20. For Pontano urging the expedition see J.H. Bentley, Politics and Culture in Renaissance Naples (Princeton, NJ, 1987), 192 (the letter’s date 11 July appears erroneous). Notar Giacomo, Cronaca di Napoli, ed. P. Garzilli (Naples, 1845), and G. Passero, Storie in forma di giornali, ed. M.M. Vecchioni (Naples, 1785), 62-3 (a critical edition of this compilation is much needed) for the naval expedition; cf. Delaborde, L expedition de Charles VIII, 369, 384-5 (without distinguishing two naval expeditions, and Pieri, Il Rinascimento e la crisi militare italiana, 325-6, and by Labande-Mailfert, Charles VIII, 274. For the force of mercenaries see F. Guicciardini,Storia d7talia, ed. C. Panigada, 5 vols. (Bari, 1929), 1, Bk. 1, chap. viii, 57: ‘per soldave insino al numero di Quattromila fauti, ne’ porti somesi… ; cf. Delaborde, 369errs in giving 5,000 from this source. For news of the defeat 1n a letter of 20 July see C. de’ Rosmini, Dell’istoria intorno alle militari imprese e alla vita di C. J. Trivulzio, 2 vols. (Milan, 1815), vol. 2, 202, doc. 32.
21. Delaborde, L’expedition de Charles VIII, 299-300, 368-9; cf. Labande-Mailfert, Charles VIII, 274, who misunderstands with ‘Sans declaration d’hostilite, Frederic… a tenth, le 16 [juillet] un coup de main sur Genes…’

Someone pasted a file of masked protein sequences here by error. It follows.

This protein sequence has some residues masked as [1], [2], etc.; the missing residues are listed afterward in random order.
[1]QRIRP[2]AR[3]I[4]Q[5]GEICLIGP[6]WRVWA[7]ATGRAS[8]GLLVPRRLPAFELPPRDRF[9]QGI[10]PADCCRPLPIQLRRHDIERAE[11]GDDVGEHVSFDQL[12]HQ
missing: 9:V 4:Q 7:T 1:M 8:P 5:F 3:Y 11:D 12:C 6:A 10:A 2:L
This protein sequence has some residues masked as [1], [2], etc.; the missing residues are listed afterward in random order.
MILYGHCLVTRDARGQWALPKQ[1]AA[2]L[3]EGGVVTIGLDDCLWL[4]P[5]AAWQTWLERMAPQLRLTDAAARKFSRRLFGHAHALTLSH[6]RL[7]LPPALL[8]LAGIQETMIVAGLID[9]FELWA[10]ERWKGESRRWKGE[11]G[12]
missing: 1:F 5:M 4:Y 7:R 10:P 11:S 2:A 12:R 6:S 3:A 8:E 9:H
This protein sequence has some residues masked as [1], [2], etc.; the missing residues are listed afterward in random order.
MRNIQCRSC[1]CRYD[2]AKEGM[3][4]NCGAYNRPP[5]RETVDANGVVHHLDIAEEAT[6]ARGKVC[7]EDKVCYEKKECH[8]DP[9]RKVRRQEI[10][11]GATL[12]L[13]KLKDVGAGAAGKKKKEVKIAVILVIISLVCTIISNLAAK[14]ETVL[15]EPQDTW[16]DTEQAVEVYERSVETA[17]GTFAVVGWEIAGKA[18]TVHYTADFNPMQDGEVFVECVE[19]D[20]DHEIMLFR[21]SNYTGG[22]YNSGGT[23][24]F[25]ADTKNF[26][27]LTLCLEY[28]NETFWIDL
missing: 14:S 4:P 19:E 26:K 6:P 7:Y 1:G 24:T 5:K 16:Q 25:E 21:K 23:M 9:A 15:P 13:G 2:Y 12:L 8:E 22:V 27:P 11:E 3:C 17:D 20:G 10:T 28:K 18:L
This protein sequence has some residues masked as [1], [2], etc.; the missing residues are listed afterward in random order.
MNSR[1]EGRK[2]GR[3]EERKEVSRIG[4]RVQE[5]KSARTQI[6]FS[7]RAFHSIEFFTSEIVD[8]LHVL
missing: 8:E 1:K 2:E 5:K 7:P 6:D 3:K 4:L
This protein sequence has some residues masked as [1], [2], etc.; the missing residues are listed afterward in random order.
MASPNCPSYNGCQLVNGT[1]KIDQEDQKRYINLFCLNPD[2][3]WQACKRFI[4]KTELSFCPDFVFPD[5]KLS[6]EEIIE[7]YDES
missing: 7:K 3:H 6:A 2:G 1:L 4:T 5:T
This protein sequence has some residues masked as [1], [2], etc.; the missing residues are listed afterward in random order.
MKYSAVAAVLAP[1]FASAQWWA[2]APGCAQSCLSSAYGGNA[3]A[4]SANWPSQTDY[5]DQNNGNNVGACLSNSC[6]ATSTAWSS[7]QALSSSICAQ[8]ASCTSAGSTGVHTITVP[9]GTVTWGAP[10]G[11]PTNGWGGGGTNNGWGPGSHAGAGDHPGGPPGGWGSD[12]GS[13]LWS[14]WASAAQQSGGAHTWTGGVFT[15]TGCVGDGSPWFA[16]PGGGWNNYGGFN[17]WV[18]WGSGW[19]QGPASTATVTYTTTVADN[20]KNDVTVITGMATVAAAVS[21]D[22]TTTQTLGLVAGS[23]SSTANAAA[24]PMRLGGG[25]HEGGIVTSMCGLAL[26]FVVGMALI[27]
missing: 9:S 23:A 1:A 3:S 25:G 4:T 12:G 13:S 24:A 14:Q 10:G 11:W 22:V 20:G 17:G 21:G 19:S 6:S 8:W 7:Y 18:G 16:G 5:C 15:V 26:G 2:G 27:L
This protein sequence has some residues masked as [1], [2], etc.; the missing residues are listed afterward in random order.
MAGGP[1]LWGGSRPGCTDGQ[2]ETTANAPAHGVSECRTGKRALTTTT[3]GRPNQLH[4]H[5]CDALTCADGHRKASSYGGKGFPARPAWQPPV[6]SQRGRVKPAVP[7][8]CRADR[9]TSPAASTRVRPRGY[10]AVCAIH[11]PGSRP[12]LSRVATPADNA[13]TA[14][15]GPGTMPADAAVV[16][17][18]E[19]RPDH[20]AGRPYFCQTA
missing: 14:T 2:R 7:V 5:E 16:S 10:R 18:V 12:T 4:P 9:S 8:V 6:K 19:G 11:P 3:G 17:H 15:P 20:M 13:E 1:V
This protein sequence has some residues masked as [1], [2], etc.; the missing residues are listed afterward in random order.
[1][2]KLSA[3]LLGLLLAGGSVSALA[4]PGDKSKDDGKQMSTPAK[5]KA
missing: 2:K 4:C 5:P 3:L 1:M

22. Delaborde, L’exp6dition de Charles VIII, 400-8; Pieri, Il Rinascimento e la crisi militare italiana, 327-8, and Labande-Mailfert, Charles VIII, 279 (and see there note 395 for a view opposed to Pieri regarding the importance of cannon fire). Giovio, trans. Domenichi, vol. 1, Bk. I, 34-7 wrongly indicates that the Rapallo landing followed immediately that at Portovenere. For a letter with news of the defeat, dated Rapallo, 8 September, see De’ Rosmini, Dell’istoria… di G. J. Trivulzio, vol. 2, 202, doc. 33. Charles VIII, Lettres, vol. 4, 89-93, no. DCCC. For the Swiss killing the wounded and sacking Rapallo see Giovio, Bk. I, 36-7, perhaps from Sanuto, La spedizione di Carlo VIII, 84.
23. A. Bernardi, ‘Cronache forlivesi’, ed. G. Mazzatinti in Monumenti istorici pertinenti alle provincie della Romagna, series 3: Cronache, Deputazione di Storia Patria, 2 vols. (Bologna, 1895-97), vol. 1, part 2, 13; E. P6rcopo, ‘La vita di G. Pontano’, 197.
24. Bridge, A History of France, vol. 2, 126-7, states categorically the scheme was devised by Ferrante and inherited by his son, but gives no evidence. For the building of the galleys see Labande-Mailfert, Charles VIII, 230. For the secret alliances see Labande-Mailfert, Charles VIII, 229, without a source, and see Delaborde,L’expedition de Charles VIII, 341 for an accord of 1 April 1494.
25. For the force in the Abruzzi see C. Kidwell, Pontano: Poet and Prime Minister (London, 1991), 245; for its size as ‘4… squadre’ see Bernardi, ‘Cronache forlivesi’, vol. 1, part 2, 11, which also provides the date of arrival at Cesena. The likely route is on the basis of Giovio, trans., vol. 1, Bk. 1, 32. This advance force is not mentioned by Delaborde, L expedition de Charles VIII, 395. Kidwell, Marullus, 215, mentions the Neapolitan force advancing up the Adriatic coast to the Romagna, without a source.